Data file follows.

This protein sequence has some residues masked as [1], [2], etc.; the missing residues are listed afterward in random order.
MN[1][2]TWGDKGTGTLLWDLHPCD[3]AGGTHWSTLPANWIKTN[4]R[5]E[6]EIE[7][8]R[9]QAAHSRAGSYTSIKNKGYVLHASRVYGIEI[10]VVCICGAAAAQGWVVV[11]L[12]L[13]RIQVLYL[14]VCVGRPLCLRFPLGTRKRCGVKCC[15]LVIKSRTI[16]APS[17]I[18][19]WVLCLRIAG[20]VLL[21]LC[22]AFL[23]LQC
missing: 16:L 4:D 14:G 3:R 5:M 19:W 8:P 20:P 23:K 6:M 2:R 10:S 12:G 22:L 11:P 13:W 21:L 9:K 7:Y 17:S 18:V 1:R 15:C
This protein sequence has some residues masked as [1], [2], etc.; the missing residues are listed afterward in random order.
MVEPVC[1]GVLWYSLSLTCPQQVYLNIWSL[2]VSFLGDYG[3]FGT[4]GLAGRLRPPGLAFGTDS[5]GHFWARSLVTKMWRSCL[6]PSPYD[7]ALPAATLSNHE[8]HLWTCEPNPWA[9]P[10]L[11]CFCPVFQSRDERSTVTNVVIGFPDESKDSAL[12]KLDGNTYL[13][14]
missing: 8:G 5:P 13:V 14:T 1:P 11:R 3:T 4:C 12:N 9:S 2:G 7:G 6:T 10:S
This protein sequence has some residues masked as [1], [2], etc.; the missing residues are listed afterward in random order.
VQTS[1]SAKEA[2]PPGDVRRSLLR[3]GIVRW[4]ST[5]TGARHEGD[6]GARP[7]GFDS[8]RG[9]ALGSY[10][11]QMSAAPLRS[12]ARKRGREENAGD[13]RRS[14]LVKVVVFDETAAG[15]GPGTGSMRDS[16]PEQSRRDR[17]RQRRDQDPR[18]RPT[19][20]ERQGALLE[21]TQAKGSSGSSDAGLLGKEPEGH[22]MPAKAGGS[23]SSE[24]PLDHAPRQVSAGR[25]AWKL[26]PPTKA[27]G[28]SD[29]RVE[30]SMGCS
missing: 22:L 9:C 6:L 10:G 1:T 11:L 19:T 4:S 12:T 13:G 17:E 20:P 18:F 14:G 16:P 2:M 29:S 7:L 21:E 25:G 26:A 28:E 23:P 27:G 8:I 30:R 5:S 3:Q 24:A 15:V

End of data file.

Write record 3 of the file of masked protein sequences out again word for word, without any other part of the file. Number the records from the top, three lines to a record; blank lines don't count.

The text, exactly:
This protein sequence has some residues masked as [1], [2], etc.; the missing residues are listed afterward in random order.
VQTS[1]SAKEA[2]PPGDVRRSLLR[3]GIVRW[4]ST[5]TGARHEGD[6]GARP[7]GFDS[8]RG[9]ALGSY[10][11]QMSAAPLRS[12]ARKRGREENAGD[13]RRS[14]LVKVVVFDETAAG[15]GPGTGSMRDS[16]PEQSRRDR[17]RQRRDQDPR[18]RPT[19][20]ERQGALLE[21]TQAKGSSGSSDAGLLGKEPEGH[22]MPAKAGGS[23]SSE[24]PLDHAPRQVSAGR[25]AWKL[26]PPTKA[27]G[28]SD[29]RVE[30]SMGCS
missing: 22:L 9:C 6:L 10:G 1:T 11:L 19:T 4:S 12:T 13:G 17:E 20:P 18:F 14:G 16:P 2:M 29:S 7:L 21:E 25:G 26:A 28:E 23:P 27:G 8:I 30:R 5:S 3:Q 24:A 15:V